Beauties visit local charity
Friday, 2nd May, 2008
Raising awareness of the important work they perform in a community is often a constant a struggle for charities. So when a couple of Miss Australia finalists offered to help lift the profile of Picton Plants and Oasis Desert Lavender, the answer was obvious.
The nursery, which is owned by Silverlea Incorporated, a not-for-profit organisation, is the only Broken Hill business funded by the Federal Government to employ people with a disability.
Personnel manager, Angela Harvey, said staff worked in a range of areas of the business, which is also involved in the manufacturing of aircooler pads.
She said the business, which can only employ people who receive the disability support pension, received funding for a maximum of 32 places.
"So we're hear for people who can't work in open employment for one reason or another.
"It's quite often a stepping stone for people ... it just gives them an idea of a work place."
While giving people with a disability the opportunity to earn a wage and gain skills was the main aim of the program, Mrs Harvey said just as important was the "social network" it provided.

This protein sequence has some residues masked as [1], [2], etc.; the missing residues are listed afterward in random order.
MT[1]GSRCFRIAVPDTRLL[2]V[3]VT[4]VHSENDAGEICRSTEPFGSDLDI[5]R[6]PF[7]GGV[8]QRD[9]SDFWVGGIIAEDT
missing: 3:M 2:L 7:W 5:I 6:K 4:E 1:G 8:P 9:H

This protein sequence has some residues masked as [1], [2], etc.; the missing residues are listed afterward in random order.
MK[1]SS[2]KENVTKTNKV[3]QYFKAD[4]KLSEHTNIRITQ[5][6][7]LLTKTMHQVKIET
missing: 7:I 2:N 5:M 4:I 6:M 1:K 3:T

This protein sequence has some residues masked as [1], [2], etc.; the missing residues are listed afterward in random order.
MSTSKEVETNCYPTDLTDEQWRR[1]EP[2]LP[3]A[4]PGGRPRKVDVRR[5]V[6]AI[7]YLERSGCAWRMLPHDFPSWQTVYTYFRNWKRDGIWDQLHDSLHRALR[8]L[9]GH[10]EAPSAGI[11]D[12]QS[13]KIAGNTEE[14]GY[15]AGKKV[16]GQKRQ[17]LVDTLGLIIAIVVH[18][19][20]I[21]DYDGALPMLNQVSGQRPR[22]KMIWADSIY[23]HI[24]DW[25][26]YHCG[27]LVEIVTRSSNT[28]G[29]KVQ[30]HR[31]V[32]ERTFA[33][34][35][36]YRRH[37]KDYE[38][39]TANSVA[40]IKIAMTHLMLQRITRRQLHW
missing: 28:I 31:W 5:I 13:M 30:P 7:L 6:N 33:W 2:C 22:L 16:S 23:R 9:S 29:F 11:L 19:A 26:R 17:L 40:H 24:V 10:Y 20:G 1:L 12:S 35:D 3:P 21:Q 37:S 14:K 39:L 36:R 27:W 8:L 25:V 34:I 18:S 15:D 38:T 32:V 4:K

"It's all these things that for some people that are very socially isolated (are important). It's more than just a job."
But the business has struggled to attract females, which Mrs Harvey said could be partly due to the type of work involved.
"We always have a high ratio of males to females."
Visiting beauties Victoria Letheby and Sonia Lipski were given a first hand look at the operation yesterday, during a tour of the city which also took in the Flying Doctor Base and the School of the Air.
The pair, who will be at Agfair today and tomorrow, are involved in raising awareness of various charities through their involvement in Miss World Australia.
But neither of the women, who were given a tour of the nursery and met with employees, had seen anything quite like Picton Plants.
Both Ms Lipski and Ms Letheby, who are first-time visitors to Broken Hill, were impressed with its work.
"I think for these girls coming out here, it's a side of life they don't see," Mrs Harvey said.